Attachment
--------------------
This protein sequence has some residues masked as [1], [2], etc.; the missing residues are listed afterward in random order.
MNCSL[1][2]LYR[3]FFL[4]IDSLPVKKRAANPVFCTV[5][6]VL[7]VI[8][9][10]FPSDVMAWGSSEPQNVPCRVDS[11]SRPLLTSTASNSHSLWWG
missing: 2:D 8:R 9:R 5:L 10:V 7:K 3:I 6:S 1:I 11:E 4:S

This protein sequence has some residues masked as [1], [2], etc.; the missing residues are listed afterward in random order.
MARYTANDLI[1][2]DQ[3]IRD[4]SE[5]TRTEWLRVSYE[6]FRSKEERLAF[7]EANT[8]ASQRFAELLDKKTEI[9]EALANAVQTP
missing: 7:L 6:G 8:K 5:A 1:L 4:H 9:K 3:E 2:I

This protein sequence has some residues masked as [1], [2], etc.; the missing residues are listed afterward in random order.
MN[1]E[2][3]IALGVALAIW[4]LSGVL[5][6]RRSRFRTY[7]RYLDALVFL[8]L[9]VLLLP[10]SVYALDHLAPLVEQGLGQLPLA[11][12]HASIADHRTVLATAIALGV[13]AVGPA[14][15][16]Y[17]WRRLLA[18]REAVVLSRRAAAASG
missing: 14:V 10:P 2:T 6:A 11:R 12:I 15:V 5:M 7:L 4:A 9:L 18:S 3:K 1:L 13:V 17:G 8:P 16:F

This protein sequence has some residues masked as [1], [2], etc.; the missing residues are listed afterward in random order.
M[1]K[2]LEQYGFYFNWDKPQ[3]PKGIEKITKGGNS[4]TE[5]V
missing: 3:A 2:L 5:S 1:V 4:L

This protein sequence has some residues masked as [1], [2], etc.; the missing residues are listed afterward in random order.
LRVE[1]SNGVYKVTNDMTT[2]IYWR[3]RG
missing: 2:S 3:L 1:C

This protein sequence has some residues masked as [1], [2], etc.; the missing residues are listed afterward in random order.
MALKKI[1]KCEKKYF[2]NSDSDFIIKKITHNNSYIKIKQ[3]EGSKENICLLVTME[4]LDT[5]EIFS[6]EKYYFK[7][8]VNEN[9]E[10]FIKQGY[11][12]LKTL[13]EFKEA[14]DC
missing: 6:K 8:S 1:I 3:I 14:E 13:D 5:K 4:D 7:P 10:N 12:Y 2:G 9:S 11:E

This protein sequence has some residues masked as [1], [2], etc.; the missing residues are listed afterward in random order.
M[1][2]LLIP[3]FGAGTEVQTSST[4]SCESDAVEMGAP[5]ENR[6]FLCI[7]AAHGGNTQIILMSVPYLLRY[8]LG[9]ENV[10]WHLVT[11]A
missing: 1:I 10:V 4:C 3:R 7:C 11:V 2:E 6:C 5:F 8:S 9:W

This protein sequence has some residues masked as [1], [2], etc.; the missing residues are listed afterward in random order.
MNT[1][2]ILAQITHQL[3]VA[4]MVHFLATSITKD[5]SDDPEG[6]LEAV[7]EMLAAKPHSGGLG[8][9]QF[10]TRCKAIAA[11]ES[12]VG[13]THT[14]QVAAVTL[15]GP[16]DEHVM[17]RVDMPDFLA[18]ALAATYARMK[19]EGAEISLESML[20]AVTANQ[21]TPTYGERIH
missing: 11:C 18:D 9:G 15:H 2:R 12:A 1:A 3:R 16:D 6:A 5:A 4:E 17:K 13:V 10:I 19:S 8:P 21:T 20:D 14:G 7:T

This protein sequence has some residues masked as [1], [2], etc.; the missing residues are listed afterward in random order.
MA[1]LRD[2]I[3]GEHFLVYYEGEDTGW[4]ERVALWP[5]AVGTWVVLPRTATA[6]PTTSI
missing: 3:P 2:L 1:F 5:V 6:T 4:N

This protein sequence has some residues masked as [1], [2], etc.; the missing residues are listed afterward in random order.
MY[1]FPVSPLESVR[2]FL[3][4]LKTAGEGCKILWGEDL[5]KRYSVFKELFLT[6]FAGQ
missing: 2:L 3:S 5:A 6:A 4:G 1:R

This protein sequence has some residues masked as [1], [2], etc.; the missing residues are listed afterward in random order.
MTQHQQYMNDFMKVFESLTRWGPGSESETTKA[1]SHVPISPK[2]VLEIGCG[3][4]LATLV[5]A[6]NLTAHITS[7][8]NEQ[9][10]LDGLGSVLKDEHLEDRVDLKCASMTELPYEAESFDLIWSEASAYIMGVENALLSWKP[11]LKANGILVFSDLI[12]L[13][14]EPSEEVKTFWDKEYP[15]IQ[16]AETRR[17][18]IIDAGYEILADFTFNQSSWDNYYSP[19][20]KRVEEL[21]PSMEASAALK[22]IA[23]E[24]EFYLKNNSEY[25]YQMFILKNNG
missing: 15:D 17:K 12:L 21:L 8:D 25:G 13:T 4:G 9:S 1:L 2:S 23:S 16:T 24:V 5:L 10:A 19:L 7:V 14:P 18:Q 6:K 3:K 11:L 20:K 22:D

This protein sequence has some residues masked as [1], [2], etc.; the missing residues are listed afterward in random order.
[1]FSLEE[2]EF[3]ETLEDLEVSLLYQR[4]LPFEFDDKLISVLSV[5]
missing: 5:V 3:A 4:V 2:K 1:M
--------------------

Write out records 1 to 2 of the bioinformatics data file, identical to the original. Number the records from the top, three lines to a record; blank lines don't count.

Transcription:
This protein sequence has some residues masked as [1], [2], etc.; the missing residues are listed afterward in random order.
MNCSL[1][2]LYR[3]FFL[4]IDSLPVKKRAANPVFCTV[5][6]VL[7]VI[8][9][10]FPSDVMAWGSSEPQNVPCRVDS[11]SRPLLTSTASNSHSLWWG
missing: 2:D 8:R 9:R 5:L 10:V 7:K 3:I 6:S 1:I 11:E 4:S

This protein sequence has some residues masked as [1], [2], etc.; the missing residues are listed afterward in random order.
MARYTANDLI[1][2]DQ[3]IRD[4]SE[5]TRTEWLRVSYE[6]FRSKEERLAF[7]EANT[8]ASQRFAELLDKKTEI[9]EALANAVQTP
missing: 7:L 6:G 8:K 5:A 1:L 4:H 9:K 3:E 2:I